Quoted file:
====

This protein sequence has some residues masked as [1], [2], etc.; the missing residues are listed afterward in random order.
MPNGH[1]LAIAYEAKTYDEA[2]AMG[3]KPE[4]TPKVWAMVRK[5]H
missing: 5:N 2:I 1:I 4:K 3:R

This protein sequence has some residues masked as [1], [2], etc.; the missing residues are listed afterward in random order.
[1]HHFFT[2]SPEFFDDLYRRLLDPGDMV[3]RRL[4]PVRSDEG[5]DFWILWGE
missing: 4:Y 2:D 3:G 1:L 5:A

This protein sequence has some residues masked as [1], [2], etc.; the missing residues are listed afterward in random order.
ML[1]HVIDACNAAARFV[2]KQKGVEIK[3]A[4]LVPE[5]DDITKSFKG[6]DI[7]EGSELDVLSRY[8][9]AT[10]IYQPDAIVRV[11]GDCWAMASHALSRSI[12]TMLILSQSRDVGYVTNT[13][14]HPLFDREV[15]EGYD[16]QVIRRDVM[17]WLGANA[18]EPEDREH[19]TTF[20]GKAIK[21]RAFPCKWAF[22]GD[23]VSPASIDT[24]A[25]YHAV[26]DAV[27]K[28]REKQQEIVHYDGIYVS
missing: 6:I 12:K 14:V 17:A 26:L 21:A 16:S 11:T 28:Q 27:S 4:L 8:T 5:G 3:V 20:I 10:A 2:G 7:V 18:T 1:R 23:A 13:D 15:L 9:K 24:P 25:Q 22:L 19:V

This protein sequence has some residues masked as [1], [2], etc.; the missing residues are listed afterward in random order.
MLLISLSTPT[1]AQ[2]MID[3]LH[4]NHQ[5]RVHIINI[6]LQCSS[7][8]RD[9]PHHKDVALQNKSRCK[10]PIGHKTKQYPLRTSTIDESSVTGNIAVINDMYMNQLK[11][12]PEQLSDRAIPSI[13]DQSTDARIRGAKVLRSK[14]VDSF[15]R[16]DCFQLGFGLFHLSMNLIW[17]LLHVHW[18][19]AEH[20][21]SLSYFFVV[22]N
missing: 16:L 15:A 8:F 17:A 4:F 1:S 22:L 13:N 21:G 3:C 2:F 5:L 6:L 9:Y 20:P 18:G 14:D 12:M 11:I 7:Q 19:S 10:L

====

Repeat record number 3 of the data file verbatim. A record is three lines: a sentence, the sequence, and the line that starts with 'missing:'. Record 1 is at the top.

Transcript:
This protein sequence has some residues masked as [1], [2], etc.; the missing residues are listed afterward in random order.
ML[1]HVIDACNAAARFV[2]KQKGVEIK[3]A[4]LVPE[5]DDITKSFKG[6]DI[7]EGSELDVLSRY[8][9]AT[10]IYQPDAIVRV[11]GDCWAMASHALSRSI[12]TMLILSQSRDVGYVTNT[13][14]HPLFDREV[15]EGYD[16]QVIRRDVM[17]WLGANA[18]EPEDREH[19]TTF[20]GKAIK[21]RAFPCKWAF[22]GD[23]VSPASIDT[24]A[25]YHAV[26]DAV[27]K[28]REKQQEIVHYDGIYVS
missing: 6:I 12:K 14:V 17:A 26:L 21:A 16:S 11:T 28:Q 27:S 4:L 8:T 5:G 3:V 20:I 10:A 2:G 7:V 18:T 1:R 23:A 13:D 15:L 9:K 24:P 25:Q 22:L 19:V